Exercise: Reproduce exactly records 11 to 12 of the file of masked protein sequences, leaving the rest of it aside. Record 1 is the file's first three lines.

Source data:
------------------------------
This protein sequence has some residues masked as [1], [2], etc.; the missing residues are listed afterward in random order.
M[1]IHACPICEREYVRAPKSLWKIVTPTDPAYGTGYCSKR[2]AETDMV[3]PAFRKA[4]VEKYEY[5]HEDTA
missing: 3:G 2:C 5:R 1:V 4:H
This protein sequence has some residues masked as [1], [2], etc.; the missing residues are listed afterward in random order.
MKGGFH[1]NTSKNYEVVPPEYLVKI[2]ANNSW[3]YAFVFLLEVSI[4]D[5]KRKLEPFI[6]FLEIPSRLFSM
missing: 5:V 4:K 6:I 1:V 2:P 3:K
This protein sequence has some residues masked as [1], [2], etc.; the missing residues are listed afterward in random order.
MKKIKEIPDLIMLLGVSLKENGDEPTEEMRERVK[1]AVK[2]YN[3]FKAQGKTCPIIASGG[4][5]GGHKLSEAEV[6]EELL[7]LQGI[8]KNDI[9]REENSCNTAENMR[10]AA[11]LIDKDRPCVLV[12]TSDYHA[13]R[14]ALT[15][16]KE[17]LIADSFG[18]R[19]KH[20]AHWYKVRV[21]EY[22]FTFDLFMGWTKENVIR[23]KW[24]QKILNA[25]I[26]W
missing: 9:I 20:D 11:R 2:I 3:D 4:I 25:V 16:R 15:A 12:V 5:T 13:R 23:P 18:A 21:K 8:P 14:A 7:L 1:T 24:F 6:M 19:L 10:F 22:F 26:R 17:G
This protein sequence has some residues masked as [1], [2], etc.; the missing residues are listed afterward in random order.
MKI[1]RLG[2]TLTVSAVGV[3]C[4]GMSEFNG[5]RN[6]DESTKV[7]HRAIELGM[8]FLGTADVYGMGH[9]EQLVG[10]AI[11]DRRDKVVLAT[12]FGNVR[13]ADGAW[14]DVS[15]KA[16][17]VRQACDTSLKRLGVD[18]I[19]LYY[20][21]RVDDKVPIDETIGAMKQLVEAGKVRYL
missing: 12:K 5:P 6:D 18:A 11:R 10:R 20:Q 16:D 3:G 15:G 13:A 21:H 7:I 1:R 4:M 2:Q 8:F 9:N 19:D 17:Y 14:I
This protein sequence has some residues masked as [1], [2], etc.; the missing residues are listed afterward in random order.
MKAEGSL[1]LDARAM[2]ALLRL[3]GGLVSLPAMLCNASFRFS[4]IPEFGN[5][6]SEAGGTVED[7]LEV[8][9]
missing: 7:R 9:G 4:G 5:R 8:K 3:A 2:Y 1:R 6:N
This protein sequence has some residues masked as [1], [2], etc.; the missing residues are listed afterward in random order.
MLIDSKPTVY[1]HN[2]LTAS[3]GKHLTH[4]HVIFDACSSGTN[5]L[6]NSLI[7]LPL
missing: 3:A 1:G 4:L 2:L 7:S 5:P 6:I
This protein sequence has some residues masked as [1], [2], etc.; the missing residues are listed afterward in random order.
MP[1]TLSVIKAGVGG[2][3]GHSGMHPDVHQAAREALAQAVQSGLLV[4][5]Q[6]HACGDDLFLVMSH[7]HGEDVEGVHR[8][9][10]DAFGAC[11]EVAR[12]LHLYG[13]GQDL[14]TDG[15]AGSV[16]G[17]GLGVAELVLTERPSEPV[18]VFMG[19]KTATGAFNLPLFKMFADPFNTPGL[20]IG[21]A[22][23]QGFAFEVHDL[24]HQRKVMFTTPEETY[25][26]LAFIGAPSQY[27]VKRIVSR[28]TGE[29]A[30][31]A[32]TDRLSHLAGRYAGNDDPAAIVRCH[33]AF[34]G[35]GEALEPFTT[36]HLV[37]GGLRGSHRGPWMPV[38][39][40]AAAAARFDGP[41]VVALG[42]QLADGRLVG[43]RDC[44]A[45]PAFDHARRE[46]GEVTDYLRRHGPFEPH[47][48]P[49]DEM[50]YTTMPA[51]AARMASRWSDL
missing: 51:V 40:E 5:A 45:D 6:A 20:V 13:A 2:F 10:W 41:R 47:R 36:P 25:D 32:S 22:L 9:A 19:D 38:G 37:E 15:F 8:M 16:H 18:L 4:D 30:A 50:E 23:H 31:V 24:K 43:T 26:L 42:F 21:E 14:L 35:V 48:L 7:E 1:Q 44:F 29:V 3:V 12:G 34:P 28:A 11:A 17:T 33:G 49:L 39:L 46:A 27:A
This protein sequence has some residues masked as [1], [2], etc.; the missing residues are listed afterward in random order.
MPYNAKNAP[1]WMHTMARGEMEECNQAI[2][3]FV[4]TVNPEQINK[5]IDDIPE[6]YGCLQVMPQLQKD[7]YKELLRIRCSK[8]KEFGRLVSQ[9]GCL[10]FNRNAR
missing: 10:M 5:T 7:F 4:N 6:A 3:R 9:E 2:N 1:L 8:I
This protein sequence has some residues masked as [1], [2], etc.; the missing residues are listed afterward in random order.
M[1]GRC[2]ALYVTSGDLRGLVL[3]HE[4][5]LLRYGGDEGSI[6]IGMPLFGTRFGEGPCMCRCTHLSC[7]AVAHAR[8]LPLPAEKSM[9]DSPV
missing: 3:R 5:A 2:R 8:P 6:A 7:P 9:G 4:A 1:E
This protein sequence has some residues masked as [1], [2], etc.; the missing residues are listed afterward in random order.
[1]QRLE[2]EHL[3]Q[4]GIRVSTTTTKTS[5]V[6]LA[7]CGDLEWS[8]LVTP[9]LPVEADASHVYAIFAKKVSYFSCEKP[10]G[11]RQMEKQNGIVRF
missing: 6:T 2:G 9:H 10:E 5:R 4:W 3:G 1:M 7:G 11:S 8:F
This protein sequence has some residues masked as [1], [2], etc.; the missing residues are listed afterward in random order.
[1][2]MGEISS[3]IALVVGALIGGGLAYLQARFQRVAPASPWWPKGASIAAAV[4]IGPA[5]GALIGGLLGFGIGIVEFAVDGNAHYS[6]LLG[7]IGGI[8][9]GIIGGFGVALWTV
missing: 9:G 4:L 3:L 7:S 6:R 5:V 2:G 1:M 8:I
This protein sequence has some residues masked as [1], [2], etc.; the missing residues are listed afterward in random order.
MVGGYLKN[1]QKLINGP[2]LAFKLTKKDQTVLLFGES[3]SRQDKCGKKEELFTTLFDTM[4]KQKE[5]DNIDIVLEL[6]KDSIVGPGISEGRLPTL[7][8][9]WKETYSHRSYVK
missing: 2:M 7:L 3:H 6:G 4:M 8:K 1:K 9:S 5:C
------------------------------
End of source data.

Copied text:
This protein sequence has some residues masked as [1], [2], etc.; the missing residues are listed afterward in random order.
[1][2]MGEISS[3]IALVVGALIGGGLAYLQARFQRVAPASPWWPKGASIAAAV[4]IGPA[5]GALIGGLLGFGIGIVEFAVDGNAHYS[6]LLG[7]IGGI[8][9]GIIGGFGVALWTV
missing: 9:G 4:L 3:L 7:S 6:R 5:V 2:G 1:M 8:I
This protein sequence has some residues masked as [1], [2], etc.; the missing residues are listed afterward in random order.
MVGGYLKN[1]QKLINGP[2]LAFKLTKKDQTVLLFGES[3]SRQDKCGKKEELFTTLFDTM[4]KQKE[5]DNIDIVLEL[6]KDSIVGPGISEGRLPTL[7][8][9]WKETYSHRSYVK
missing: 2:M 7:L 3:H 6:G 4:M 8:K 1:K 9:S 5:C